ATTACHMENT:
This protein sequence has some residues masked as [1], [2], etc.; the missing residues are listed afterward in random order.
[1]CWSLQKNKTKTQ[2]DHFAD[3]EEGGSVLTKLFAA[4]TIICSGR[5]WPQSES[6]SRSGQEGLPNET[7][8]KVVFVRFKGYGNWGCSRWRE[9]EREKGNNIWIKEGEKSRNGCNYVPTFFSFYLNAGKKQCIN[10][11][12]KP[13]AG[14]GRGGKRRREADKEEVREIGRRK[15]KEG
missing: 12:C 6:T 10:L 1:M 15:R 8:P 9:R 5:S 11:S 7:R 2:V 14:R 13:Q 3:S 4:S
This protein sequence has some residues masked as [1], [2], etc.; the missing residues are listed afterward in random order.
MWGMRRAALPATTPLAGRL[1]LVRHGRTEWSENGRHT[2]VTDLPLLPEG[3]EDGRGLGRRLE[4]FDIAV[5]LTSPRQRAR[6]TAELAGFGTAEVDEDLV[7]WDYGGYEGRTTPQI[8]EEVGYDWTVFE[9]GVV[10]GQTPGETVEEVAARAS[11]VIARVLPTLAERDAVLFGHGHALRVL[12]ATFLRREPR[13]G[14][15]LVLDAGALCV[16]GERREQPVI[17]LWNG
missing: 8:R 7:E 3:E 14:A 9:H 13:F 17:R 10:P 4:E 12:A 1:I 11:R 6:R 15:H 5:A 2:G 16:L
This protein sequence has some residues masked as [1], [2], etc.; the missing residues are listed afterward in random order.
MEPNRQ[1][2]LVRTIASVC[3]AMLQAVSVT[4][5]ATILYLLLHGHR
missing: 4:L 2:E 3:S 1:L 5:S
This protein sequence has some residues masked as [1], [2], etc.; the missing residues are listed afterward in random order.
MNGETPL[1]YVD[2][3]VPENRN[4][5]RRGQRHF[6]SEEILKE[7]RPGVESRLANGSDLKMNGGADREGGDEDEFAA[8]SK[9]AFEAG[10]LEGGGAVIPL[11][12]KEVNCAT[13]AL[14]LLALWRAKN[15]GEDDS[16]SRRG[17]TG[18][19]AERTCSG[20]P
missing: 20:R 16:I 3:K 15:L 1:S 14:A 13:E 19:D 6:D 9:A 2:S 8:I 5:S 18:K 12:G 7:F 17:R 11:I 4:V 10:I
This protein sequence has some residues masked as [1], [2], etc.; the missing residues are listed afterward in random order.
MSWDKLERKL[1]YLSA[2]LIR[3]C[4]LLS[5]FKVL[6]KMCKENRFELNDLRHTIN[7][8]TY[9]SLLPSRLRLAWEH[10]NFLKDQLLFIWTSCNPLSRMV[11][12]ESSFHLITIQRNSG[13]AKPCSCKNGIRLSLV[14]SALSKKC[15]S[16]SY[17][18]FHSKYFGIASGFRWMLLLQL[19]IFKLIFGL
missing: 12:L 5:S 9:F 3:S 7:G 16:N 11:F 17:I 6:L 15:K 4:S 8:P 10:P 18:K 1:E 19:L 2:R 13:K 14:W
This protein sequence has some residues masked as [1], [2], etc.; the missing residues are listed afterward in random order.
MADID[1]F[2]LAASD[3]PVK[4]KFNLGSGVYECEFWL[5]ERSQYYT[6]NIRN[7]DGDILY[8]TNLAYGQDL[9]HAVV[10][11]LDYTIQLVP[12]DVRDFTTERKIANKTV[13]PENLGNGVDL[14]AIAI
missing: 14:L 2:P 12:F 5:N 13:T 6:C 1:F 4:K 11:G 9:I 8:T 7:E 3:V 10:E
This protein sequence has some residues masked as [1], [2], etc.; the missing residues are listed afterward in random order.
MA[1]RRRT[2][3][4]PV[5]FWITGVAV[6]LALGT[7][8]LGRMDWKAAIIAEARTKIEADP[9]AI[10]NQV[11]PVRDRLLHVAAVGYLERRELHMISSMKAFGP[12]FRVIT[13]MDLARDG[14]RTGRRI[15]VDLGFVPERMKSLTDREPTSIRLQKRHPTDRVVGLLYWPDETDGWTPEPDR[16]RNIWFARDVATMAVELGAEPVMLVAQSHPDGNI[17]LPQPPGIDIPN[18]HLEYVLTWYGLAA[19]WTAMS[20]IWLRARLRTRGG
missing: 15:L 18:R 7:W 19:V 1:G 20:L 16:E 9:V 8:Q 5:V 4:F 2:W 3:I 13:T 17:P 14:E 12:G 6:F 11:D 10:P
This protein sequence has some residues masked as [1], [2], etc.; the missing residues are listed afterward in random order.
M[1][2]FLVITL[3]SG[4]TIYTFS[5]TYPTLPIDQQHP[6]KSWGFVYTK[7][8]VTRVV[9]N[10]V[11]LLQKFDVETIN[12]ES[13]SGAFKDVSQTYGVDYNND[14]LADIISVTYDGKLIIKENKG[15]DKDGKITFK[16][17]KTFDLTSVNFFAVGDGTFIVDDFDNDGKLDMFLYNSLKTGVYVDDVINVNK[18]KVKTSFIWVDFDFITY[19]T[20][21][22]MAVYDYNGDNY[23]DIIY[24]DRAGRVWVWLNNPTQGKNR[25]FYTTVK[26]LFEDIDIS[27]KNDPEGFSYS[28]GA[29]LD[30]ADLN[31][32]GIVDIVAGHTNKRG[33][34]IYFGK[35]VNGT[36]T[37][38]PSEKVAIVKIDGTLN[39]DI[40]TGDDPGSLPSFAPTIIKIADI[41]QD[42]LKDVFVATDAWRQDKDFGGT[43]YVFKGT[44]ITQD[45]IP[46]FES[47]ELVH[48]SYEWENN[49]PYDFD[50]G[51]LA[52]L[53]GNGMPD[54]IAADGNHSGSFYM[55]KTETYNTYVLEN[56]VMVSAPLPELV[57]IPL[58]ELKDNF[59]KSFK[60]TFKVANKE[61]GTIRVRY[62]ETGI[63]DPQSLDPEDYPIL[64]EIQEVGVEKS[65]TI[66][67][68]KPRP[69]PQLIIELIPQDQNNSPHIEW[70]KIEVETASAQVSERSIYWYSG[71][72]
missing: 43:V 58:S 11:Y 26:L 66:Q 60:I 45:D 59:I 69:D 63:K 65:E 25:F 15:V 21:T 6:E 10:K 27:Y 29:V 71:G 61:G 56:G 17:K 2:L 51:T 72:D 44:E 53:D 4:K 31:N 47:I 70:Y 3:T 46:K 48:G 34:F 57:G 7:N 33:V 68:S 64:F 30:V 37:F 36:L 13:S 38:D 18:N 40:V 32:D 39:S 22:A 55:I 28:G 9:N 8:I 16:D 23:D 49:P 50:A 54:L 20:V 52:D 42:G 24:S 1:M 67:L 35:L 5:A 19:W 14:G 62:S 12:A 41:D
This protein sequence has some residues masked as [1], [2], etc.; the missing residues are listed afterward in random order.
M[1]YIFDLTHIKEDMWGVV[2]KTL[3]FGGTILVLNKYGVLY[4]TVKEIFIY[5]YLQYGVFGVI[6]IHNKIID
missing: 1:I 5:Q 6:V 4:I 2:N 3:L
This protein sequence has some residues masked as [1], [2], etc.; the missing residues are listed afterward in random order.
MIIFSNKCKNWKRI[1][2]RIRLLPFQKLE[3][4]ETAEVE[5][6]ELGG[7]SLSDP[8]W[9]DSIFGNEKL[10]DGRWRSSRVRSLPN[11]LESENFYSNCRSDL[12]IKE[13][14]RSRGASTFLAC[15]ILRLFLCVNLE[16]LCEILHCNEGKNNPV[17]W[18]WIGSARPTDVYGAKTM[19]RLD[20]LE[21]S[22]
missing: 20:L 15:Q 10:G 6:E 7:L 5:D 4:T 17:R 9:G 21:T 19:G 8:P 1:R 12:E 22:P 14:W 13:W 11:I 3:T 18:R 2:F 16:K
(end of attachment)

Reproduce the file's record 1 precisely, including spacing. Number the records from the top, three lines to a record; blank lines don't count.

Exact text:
This protein sequence has some residues masked as [1], [2], etc.; the missing residues are listed afterward in random order.
[1]CWSLQKNKTKTQ[2]DHFAD[3]EEGGSVLTKLFAA[4]TIICSGR[5]WPQSES[6]SRSGQEGLPNET[7][8]KVVFVRFKGYGNWGCSRWRE[9]EREKGNNIWIKEGEKSRNGCNYVPTFFSFYLNAGKKQCIN[10][11][12]KP[13]AG[14]GRGGKRRREADKEEVREIGRRK[15]KEG
missing: 12:C 6:T 10:L 1:M 15:R 8:P 9:R 5:S 11:S 7:R 2:V 14:R 13:Q 3:S 4:S